If you happened to read the opinion piece published on Sunday, January 13, in The New York Times entitled "The Rise of the New Groupthink" by Susan Cain, you may be wondering about the value of brainstorming. If it’s as useless as the author claims, why is it so popular? Should we continue doing it? The short answer is that the article is ill-informed and misleading. Brainstorming is quite useful when done well.
Is it true that both individual and group efforts are required for success? Yes, of course. And the author acknowledges it early in the article. Then she spends the bulk of the article essentially negating her own statement, and concluding that group brainstorming is useless.
Is group brainstorming effective for generating creative, unique ideas? Yes, very. If it’s done correctly. Cain makes no differentiation between sessions run well and sessions run poorly.
Is the way you’re doing it in your organization effective? Maybe. Maybe not. It depends on how you’re doing it, who’s leading it and how, and whether the group is trained in, and following the rules of, brainstorming.
For those who know that “brainstorming” is actually just one specific technique within a multitude of idea generation methods, forgive me the short cut. Most people use the term “brainstorming” as a catch-all for all these techniques, and that’s how I’m using it here.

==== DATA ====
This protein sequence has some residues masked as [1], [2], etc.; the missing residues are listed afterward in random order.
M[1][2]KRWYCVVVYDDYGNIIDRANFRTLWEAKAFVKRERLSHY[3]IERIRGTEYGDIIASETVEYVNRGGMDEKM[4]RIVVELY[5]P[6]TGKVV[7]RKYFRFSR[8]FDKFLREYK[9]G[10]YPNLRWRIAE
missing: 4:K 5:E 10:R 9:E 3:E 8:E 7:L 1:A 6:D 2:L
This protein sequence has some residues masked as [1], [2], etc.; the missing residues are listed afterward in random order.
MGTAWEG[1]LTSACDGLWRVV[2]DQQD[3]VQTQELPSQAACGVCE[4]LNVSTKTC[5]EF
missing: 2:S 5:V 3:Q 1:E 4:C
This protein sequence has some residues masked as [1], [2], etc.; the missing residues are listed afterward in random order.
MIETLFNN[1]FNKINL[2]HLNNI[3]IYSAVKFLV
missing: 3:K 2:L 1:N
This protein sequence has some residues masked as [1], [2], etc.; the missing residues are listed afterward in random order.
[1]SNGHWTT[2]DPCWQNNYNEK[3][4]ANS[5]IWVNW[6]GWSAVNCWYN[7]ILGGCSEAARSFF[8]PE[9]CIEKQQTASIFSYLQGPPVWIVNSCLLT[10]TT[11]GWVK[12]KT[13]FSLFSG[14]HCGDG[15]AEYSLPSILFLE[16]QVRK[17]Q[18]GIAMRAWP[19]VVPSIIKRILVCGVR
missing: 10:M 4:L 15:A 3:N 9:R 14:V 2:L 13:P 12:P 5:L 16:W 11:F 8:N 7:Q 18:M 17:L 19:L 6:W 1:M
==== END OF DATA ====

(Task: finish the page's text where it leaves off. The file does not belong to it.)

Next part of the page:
Is it true that both individual and group efforts are required for success?
One of the rules for effective brainstorming is that participants should do preparation work in advance—individual brainstorming, if you will. That obviously also requires that the participants receive and understand the objective in advance, and spend some time exploring and thinking about the topic before they arrive at the session.
And, obviously, there’s additional individual work that needs to happen after the brainstorming. Not everything is most effectively done in a group. But the exchange of ideas, the stimulus provided by other smart people, and the diverse knowledge, experience, and expertise each individual brings to a brainstorming contributes to getting more ideas—and more unique ideas—during the session. Author Andrew Hargadon’s book, How Breakthroughs Happen; the Surprising Truth About How Companies Innovate, as well as his article, “Group Cognition and Creativity in Organizations” both support how these factors do effectively generate creative solutions.